• USS Narwhal (SSN 671) was decommissioned in 1999, though it's possible to justify her availability in the 2000 campaign by arguing that given the clear warning signs of the war in the game's alternate history, the Navy may have opted to keep her in commission longer than it did in real life.
  • Ascended Fanboy: The crew voices were provided by members of SubSim website, where Killerfish had done a lot of promotion for the game.
  • Awesome, but Impractical: Submarine-launched anti-ship cruise missiles. They are very fast and excellent ship-killers, but they are susceptible to enemy air defenses and, unless you launch from well beyond the visual horizon, the smoke plume will tell every enemy surface ship and aircraft on the map exactly where you are, and you don't want that. They can be good for taking out landing ships in invasion convoys once the escorts have been sunk.
    • To a degree, targeting capital ships. Sure, they may be heavily armed and a major threat to ships, but, regardless of campaign, the war will primarily be won by you sinking enemy shipping (preventing resupply of ground and naval forces), invasion forces, and submarines (preventing the enemy from targeting your convoys or inserting special forces teams). In turn, escort ships are usually a bigger threat, as there are more of them and you'll usually have to deal with them when going after invasion forces, resupply groups, or convoys.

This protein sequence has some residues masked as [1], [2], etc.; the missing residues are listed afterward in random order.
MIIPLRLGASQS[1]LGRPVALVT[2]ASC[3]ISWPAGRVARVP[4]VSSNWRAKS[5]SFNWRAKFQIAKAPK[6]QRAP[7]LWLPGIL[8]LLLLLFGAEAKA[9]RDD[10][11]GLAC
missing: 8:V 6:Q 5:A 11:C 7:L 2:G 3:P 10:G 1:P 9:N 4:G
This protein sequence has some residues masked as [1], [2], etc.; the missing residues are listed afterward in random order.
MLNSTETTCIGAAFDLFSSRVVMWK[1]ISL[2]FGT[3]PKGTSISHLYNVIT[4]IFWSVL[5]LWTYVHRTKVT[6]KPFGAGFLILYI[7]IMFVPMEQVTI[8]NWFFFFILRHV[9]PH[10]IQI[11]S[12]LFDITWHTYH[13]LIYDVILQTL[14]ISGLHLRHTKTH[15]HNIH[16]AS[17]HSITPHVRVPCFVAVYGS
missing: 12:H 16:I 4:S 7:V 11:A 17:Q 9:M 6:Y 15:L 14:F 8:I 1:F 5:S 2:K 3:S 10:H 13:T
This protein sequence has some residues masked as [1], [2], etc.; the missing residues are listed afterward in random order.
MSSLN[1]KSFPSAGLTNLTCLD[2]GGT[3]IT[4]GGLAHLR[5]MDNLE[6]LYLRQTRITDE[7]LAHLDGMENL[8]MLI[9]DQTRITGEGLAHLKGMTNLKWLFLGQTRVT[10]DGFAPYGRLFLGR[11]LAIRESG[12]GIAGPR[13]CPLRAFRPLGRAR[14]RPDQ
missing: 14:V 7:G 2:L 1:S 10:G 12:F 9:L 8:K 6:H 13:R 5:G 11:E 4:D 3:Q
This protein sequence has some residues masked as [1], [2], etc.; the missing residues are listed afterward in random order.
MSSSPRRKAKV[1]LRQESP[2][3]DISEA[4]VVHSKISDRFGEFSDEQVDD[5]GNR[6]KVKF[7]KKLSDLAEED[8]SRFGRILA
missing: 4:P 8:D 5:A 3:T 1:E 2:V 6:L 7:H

• Using the submarine's radar mast. Sure, it gives you an accurate course, speed, and range for every surface contact on the map in a few seconds, much more quickly than using passive sonar. However, it won't identify those contacts for you, and it also basically erects a giant sign saying "submarine, this way!" to any platform with an electronic surveilance system installed.
    • Active Sonar has the same problem as radar; it can quickly get you a targeting solution on an enemy contact, but your pings also loudly announce your presence to anyone with a sonar set.